“Senator Bob Corker, Republican of Tennessee and the chairman of the Senate Foreign Relations Committee, stared at Secretary of State John Kerry on [July 23rd] with thinly veiled disgust… While Mr. Corker, who promised a considered assessment of the agreement, may have seemed close to an endgame during a hearing on Capitol Hill, the vast majority of Republicans appear to have made up their minds before a single classified briefing, hearing or visit with administration officials… Their view seems born of genuine distaste for the deal’s details, inherent distrust of President Obama, intense loyalty to Israel and an expansive view of the role that sanctions have played beyond preventing Iran’s nuclear abilities.
“The discord began the Sunday before a deal was announced [in mid-July], when some high-ranking Republicans, including Senator Mitch McConnell of Kentucky, the majority leader, were booked on Sunday [July 19th] talk shows and denounced the accord ahead of its release…
“Hours after the accord was revealed — but before classified sections were made available to Congress — Republican lawmakers raced to send out news releases criticizing it… ‘If these people who announced an hour after the deal was announced were in a jury pool,’ said Senator Angus King, independent of Maine, who is undecided about the agreement, ‘they’d be disqualified.’
“On [July 22nd], hours before Mr. Kerry briefed House members on the classified details of the nuclear accord, House Speaker John A. Boehner of Ohio vowed that Republicans would ‘do everything possible to stop’ it… ‘I’ve voiced my concerns about these discussions for over a year,’ Mr. Boehner added [July 23rd].
“Senator Ted Cruz, Republican of Texas and a candidate for president, rushed to give interviews after the Senate briefing to excoriate supporters of the accord as expressing ‘partisan loyalty to the White House’ before conceding that he had not asked Mr. Kerry a single question about the deal.” New York Times, July 23rd.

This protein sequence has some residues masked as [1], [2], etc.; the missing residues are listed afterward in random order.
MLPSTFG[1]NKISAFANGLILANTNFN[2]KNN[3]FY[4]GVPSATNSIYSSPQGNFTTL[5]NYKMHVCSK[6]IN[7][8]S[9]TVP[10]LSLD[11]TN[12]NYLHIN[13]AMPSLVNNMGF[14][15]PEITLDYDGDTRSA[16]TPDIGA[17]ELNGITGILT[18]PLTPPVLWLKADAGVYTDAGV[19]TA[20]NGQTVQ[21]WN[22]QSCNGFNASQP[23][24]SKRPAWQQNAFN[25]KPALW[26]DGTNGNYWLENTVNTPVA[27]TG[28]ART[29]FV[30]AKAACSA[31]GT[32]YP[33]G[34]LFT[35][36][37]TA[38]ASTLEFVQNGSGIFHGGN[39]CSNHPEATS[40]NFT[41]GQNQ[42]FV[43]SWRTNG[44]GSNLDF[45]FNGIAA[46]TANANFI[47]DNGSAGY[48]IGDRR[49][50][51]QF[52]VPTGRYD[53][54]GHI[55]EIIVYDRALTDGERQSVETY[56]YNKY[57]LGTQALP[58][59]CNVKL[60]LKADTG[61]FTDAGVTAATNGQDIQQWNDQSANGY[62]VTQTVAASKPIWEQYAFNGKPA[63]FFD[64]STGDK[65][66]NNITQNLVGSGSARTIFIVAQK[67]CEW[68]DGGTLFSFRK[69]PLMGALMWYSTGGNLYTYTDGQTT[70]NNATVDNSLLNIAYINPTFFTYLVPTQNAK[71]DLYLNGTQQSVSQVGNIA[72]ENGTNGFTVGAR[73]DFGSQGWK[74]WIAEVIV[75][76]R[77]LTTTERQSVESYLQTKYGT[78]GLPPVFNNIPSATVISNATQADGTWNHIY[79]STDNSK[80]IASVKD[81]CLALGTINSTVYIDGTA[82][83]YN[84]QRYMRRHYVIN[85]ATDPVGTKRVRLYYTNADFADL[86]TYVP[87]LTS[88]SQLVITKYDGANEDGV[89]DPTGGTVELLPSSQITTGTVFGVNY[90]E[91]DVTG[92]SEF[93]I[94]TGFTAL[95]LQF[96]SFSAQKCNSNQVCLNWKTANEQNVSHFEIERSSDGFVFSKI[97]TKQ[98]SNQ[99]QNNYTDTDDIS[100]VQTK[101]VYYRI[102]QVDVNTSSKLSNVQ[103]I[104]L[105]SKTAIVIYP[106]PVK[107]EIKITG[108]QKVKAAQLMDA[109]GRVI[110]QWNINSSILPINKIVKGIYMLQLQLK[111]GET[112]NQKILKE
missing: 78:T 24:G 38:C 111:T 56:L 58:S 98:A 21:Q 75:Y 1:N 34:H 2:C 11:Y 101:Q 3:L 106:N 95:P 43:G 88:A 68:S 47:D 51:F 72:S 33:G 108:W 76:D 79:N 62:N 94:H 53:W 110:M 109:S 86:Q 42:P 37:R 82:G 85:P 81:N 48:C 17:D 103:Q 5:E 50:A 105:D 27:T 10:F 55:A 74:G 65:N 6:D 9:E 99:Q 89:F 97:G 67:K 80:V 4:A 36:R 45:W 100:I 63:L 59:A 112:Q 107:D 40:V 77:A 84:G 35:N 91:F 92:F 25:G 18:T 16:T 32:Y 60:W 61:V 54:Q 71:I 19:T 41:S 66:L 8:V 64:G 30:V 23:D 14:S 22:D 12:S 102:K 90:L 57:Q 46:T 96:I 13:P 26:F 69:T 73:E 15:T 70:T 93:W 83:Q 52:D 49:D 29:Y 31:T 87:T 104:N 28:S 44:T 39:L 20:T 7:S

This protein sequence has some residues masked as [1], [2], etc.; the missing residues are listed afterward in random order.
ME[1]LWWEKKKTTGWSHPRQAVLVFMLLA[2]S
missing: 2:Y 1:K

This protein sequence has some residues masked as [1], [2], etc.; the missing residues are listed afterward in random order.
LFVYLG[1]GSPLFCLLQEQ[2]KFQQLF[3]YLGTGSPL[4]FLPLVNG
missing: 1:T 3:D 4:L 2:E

Wow! What are the alternatives to this accord, as imperfect as it is? Tighten sanctions? Push ‘em harder to mend their evil ways across the board, get Iran to stop fostering terrorism and to recognize Israel, and generally to be nice? If Iran ratifies the treaty and the International Atomic Energy Agency of the U.N. signs off on compliance (which will take a while), given the support of the United Nations as the other five negotiators (U.K, France, Germany, China, and Russia) to lift the sanctions, whether the U.S. goes along or not, Iran is back to being a world trader with open markets to everyone else. The U.S. would be alone with its then-ineffective sanctions in place… showing the world exactly how powerless we are and how out of step we are with global sentiments. Bottom line, no matter how Congress votes, they have zero chance of stopping the bulk of the Iran accord from happening anyway.
Not to mention that there is not one tiny shred of evidence that even if the sanctions were tightened with global support (good luck) Iran would suddenly renounce its fundamental policy vectors, including their vituperative opposition to the United States and Israel to make a better treaty deal, one that their hardliners oppose as strongly as does the GOP.
Or we could simply bomb Iran into the Stone Age, hitting their widely spread out nuclear facilities, deep underground, with the kind of munitions that would be effective. That of course wouldn’t impact the price of oil (and there aren’t GOP supporters from oil and gas states that just might benefit from such a price rise), huh? Back to $120+/barrel oil and vastly higher prices at the pump. Oh, and forget about the casualties and the hard dollar costs.
But then, our Middle Eastern politics – at least as far as the GOP is concerned – are outsourced to a nation with even fewer supporters than Iran, a nation that faced a critical vote in the U.N. General Assembly 138 to 9 (41 abstentions): Israel, and that’s the margin of their loss on the issue of inviting Palestine to have official standing at the U.N. albeit as an observer. Dem Evangelicals are hell-bent on forcing Armageddon (which triggers the Second Coming of Jesus Christ) through nuclear holocaust involving Israel and its neighbors.